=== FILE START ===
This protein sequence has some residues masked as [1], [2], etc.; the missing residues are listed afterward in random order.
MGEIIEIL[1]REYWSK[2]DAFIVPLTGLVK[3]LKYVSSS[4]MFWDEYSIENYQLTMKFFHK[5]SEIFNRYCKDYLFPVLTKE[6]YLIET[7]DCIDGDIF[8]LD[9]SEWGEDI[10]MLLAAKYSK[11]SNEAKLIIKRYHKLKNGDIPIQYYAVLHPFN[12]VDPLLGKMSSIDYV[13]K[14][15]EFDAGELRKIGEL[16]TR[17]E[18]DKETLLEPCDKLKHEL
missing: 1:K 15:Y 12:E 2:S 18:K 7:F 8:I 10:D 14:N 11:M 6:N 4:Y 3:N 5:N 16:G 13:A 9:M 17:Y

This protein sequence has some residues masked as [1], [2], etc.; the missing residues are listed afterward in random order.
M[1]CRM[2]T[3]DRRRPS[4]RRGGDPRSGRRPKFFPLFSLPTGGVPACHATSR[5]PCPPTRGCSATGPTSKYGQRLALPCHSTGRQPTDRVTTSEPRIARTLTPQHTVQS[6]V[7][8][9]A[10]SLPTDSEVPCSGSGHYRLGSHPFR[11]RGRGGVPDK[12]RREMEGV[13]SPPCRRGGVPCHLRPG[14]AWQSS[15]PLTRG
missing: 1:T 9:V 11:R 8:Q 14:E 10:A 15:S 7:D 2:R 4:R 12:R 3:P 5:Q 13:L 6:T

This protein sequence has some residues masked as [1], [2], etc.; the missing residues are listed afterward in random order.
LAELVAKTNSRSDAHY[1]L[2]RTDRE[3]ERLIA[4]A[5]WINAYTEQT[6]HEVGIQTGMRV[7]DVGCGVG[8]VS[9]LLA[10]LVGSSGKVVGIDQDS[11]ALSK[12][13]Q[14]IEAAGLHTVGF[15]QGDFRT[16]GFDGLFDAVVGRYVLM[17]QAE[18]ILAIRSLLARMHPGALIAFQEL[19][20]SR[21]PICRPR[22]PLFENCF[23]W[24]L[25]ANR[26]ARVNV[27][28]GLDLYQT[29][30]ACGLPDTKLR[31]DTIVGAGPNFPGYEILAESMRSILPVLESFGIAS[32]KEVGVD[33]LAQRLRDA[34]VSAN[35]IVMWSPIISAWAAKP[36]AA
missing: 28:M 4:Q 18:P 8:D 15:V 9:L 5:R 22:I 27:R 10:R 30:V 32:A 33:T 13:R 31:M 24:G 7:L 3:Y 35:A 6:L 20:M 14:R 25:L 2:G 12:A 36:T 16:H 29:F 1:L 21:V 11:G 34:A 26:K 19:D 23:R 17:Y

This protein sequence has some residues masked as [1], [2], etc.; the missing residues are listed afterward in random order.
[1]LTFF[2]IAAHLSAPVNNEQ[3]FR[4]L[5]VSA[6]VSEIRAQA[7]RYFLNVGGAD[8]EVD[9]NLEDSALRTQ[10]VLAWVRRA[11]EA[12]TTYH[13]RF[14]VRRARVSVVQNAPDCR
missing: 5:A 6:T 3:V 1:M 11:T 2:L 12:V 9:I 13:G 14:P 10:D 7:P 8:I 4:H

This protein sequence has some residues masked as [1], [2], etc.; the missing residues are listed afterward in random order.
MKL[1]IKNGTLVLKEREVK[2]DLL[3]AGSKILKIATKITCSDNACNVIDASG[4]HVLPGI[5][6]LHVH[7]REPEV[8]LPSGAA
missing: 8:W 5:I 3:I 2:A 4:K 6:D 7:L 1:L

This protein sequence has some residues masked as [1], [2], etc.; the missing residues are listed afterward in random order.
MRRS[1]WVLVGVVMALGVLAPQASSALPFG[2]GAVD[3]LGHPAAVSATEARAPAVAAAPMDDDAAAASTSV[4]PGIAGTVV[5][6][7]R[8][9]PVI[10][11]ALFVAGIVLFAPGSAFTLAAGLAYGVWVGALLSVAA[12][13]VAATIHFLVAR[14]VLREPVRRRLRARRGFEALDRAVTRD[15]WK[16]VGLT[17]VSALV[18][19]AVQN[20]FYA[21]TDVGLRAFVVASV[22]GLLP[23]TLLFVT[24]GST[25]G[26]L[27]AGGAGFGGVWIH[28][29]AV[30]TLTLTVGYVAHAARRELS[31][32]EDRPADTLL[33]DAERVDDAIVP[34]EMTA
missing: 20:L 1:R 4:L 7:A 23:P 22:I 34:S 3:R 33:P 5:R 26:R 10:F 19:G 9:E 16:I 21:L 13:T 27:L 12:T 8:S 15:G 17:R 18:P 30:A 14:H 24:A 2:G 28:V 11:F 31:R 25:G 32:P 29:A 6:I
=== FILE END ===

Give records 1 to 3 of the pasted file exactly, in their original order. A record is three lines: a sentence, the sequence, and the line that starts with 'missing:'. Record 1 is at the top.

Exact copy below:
This protein sequence has some residues masked as [1], [2], etc.; the missing residues are listed afterward in random order.
MGEIIEIL[1]REYWSK[2]DAFIVPLTGLVK[3]LKYVSSS[4]MFWDEYSIENYQLTMKFFHK[5]SEIFNRYCKDYLFPVLTKE[6]YLIET[7]DCIDGDIF[8]LD[9]SEWGEDI[10]MLLAAKYSK[11]SNEAKLIIKRYHKLKNGDIPIQYYAVLHPFN[12]VDPLLGKMSSIDYV[13]K[14][15]EFDAGELRKIGEL[16]TR[17]E[18]DKETLLEPCDKLKHEL
missing: 1:K 15:Y 12:E 2:S 18:K 7:F 8:I 10:D 14:N 11:M 6:N 4:Y 3:N 5:N 16:G 13:A 9:M 17:Y

This protein sequence has some residues masked as [1], [2], etc.; the missing residues are listed afterward in random order.
M[1]CRM[2]T[3]DRRRPS[4]RRGGDPRSGRRPKFFPLFSLPTGGVPACHATSR[5]PCPPTRGCSATGPTSKYGQRLALPCHSTGRQPTDRVTTSEPRIARTLTPQHTVQS[6]V[7][8][9]A[10]SLPTDSEVPCSGSGHYRLGSHPFR[11]RGRGGVPDK[12]RREMEGV[13]SPPCRRGGVPCHLRPG[14]AWQSS[15]PLTRG
missing: 1:T 9:V 11:R 8:Q 14:E 10:A 15:S 7:D 2:R 4:R 12:R 3:P 5:Q 13:L 6:T

This protein sequence has some residues masked as [1], [2], etc.; the missing residues are listed afterward in random order.
LAELVAKTNSRSDAHY[1]L[2]RTDRE[3]ERLIA[4]A[5]WINAYTEQT[6]HEVGIQTGMRV[7]DVGCGVG[8]VS[9]LLA[10]LVGSSGKVVGIDQDS[11]ALSK[12][13]Q[14]IEAAGLHTVGF[15]QGDFRT[16]GFDGLFDAVVGRYVLM[17]QAE[18]ILAIRSLLARMHPGALIAFQEL[19][20]SR[21]PICRPR[22]PLFENCF[23]W[24]L[25]ANR[26]ARVNV[27][28]GLDLYQT[29][30]ACGLPDTKLR[31]DTIVGAGPNFPGYEILAESMRSILPVLESFGIAS[32]KEVGVD[33]LAQRLRDA[34]VSAN[35]IVMWSPIISAWAAKP[36]AA
missing: 28:M 4:Q 18:P 8:D 15:V 9:L 5:R 22:I 27:R 10:R 30:V 32:A 33:T 13:R 31:M 24:G 7:L 3:Y 35:A 6:L 20:M 14:R 25:L 2:G 12:A 36:T 16:H 29:F 1:L 21:V 11:G 34:A 26:K 19:D 23:R 17:Y